What is it for you – a fun novel? A binge-worthy show? Cosplay games or a con(vention) dedicated to any of those things? Although there is a wide spectrum of investment to be made – both in time and finances required – the benefits of small to large fan activities are similar. I have myself just returned from MissFisherCon, a gathering of the devotees of an Australian TV show (and somewhat the books it is based upon) called “Miss Fisher’s Murder Mysteries.” It was a blast – complete with many attendees in 1920’s period clothing, workshops on Miss Fisher’s particular kind of flashy car and the barefoot dancing (belly dancing) the lady detective picks up during one adventure in Morocco!

For the naysayers, of whom I might have been one at some point, I present some counter-frivolity. Here are 3 wonderful accomplishments of fandom.

1. Building community, in an age of isolation and loneliness

Despite (or perhaps because of) being so connected via the internet, American adults are more isolated than ever before, focused on work and home without time for much else. Our lack of connections feeds mental health struggles. My dear friend Danae Ashley, who got me to go to this fan weekend is both a pastor and therapist, and she pointed out how role-playing games can be used therapeutically to help those who do not readily pick up on social cues learn to interact, to be brave, to try out decision-making, and build community when they might be a social outcast in their school or neighborhood. To find others with your interest certainly feels like coming home in the best possible way.

2. Thinking outside our usual boxes

Hispano-Suiza cars, sound mixing for a TV series, plants and their poisons… none of these are subjects I think about regularly, if ever. But each workshop related to our delightful heroine and her adventures taught me something new. Given how these new subjects sent my mind whirring with creativity and new perspectives, I imagine similar phenomena happen for others. It is so very good to get outside our habitual subjects and areas of expertise, to appreciate what others are contributing to the world.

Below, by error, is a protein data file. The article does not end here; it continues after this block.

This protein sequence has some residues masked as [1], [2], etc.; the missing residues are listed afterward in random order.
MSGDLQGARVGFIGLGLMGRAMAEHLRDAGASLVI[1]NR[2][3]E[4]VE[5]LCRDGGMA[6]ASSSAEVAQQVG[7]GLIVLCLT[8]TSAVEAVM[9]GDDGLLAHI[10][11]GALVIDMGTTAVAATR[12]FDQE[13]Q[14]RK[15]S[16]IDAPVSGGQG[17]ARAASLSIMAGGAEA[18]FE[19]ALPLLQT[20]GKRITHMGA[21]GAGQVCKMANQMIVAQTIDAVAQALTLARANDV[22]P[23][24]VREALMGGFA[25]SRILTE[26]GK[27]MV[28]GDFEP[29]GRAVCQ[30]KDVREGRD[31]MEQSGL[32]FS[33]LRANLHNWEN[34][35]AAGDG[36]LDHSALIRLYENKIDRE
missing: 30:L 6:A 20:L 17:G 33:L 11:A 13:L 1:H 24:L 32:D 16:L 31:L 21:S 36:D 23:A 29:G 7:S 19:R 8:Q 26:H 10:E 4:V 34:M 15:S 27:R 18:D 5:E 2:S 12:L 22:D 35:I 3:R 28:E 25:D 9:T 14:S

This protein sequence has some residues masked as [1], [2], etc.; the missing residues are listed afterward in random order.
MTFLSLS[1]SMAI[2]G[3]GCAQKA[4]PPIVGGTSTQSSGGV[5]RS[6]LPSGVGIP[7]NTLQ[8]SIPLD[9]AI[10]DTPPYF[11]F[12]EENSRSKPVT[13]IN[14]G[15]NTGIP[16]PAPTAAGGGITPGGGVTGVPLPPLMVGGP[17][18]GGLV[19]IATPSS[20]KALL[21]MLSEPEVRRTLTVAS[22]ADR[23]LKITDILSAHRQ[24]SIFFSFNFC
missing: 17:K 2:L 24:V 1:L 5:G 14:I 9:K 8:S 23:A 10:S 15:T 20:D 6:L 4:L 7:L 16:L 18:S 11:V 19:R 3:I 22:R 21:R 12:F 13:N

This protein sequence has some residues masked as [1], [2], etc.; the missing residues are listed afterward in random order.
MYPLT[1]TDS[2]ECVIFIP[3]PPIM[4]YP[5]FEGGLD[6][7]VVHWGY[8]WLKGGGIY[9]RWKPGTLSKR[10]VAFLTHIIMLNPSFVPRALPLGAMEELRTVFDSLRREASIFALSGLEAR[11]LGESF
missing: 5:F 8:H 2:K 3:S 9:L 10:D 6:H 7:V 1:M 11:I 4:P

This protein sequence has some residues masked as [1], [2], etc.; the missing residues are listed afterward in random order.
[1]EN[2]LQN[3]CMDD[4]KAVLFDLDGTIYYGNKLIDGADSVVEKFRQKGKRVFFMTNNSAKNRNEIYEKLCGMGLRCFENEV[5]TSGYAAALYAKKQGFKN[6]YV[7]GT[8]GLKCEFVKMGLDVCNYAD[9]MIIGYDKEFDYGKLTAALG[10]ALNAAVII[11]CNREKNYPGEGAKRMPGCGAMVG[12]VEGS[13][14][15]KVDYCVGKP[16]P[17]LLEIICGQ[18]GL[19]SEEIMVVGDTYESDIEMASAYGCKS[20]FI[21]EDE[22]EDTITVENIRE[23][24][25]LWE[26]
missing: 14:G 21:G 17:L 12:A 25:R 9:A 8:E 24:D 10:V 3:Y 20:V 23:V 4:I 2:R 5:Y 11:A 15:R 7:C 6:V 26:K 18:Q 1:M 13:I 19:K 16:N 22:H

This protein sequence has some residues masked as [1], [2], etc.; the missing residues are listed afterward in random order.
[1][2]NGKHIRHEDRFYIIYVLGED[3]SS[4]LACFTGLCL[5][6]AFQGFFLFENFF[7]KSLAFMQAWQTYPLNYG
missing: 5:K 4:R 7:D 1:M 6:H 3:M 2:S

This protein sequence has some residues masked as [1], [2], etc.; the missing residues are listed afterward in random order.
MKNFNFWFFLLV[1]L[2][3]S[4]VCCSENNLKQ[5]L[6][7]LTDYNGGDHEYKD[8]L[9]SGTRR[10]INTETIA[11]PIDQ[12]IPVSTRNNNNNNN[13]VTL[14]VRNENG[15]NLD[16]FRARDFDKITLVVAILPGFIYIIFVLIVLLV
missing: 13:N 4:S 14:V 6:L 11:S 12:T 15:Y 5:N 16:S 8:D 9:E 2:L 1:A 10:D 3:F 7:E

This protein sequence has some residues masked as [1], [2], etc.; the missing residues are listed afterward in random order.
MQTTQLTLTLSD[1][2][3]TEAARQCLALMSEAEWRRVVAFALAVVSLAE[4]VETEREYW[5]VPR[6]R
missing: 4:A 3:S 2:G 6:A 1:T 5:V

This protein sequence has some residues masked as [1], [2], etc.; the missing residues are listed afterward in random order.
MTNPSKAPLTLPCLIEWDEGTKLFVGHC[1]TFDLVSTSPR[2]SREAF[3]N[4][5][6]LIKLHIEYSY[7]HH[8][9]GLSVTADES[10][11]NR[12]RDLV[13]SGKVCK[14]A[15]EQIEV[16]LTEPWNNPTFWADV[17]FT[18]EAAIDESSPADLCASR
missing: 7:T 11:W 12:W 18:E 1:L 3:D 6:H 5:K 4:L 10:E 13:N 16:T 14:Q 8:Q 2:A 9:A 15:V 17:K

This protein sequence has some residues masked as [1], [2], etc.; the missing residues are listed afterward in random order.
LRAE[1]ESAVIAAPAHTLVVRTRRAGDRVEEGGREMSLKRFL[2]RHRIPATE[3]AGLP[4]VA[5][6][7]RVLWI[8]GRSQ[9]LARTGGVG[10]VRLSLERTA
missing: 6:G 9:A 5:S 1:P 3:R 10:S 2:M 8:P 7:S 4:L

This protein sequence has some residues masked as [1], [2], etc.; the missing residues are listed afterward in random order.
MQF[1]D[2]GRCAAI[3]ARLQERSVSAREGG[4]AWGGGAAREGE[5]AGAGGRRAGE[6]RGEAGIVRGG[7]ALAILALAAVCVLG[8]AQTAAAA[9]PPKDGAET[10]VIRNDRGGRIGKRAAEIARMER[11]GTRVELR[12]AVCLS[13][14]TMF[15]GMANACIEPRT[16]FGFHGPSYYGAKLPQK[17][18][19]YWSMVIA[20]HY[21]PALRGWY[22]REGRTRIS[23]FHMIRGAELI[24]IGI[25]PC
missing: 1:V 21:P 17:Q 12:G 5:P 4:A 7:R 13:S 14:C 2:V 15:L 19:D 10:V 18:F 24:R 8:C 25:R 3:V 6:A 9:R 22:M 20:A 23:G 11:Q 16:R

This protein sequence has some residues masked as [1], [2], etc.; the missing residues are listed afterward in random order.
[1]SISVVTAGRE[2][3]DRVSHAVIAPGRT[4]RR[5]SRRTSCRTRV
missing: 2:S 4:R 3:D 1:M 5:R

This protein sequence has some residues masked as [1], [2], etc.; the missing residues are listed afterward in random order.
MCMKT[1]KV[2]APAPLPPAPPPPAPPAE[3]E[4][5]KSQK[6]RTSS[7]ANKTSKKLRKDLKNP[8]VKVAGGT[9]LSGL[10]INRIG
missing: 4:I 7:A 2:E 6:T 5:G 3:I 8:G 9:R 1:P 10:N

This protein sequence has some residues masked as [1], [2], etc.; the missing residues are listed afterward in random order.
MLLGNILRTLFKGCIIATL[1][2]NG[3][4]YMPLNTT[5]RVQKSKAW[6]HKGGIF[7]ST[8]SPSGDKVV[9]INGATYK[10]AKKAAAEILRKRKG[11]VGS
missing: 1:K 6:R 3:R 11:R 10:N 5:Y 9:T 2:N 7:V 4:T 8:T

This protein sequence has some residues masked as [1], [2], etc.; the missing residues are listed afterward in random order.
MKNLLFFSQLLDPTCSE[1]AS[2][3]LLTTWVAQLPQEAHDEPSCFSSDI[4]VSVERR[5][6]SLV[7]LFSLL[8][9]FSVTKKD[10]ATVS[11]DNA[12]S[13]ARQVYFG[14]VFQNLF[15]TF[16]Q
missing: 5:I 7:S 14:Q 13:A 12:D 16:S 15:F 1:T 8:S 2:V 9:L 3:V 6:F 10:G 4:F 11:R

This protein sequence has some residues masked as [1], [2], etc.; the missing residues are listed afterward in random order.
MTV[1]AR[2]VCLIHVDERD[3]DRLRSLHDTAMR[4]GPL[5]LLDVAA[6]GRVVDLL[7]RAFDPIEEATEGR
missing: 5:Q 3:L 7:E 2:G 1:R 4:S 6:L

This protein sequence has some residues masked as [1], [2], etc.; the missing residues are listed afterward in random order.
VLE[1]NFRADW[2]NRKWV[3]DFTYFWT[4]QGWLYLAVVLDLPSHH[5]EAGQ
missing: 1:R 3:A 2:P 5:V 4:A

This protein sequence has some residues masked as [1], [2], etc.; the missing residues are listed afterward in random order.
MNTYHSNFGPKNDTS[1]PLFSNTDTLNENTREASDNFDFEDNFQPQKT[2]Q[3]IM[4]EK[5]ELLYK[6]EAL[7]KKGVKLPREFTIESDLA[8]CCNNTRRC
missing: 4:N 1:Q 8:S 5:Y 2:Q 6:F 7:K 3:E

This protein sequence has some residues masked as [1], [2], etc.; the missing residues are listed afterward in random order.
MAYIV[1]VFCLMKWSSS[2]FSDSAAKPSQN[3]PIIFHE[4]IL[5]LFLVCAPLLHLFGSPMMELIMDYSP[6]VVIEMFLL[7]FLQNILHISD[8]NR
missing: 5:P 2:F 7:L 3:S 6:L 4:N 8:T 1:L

3. Valuing time for ourselves

In our capitalist context, we rarely give ourselves time for leisure. We may placate ourselves with unhealthy quick fixes, like snacking and getting lost on social media, but not invest in the longer interests that actually gladden our hearts. Those who do get paid vacation time often fail to take it all, and those who work at an hourly wage to get paid, stack jobs together in their daily schedules. Time is money, and the pressure is real. Carving out time and money for interests that simply give us pleasure – but don’t materially benefit those for whom we are caregivers – is specifically difficult for women. Between managing domestic and administrative details in our households, working and parenting ten minutes of leisure time at a stretch is about all many women can expect. So going to a Con (if you can afford it) or even attending a concert or reading a full book by your favorite author is indeed an act of counter-cultural assertion bound to be met with resistance. The belly-dancing class gave me this sense of indulgence, in the enjoyment of moving our bodies, away from the male gaze (although there were a few men in attendance at the con). It was just release, just happiness, just for us. And we are worth the investment.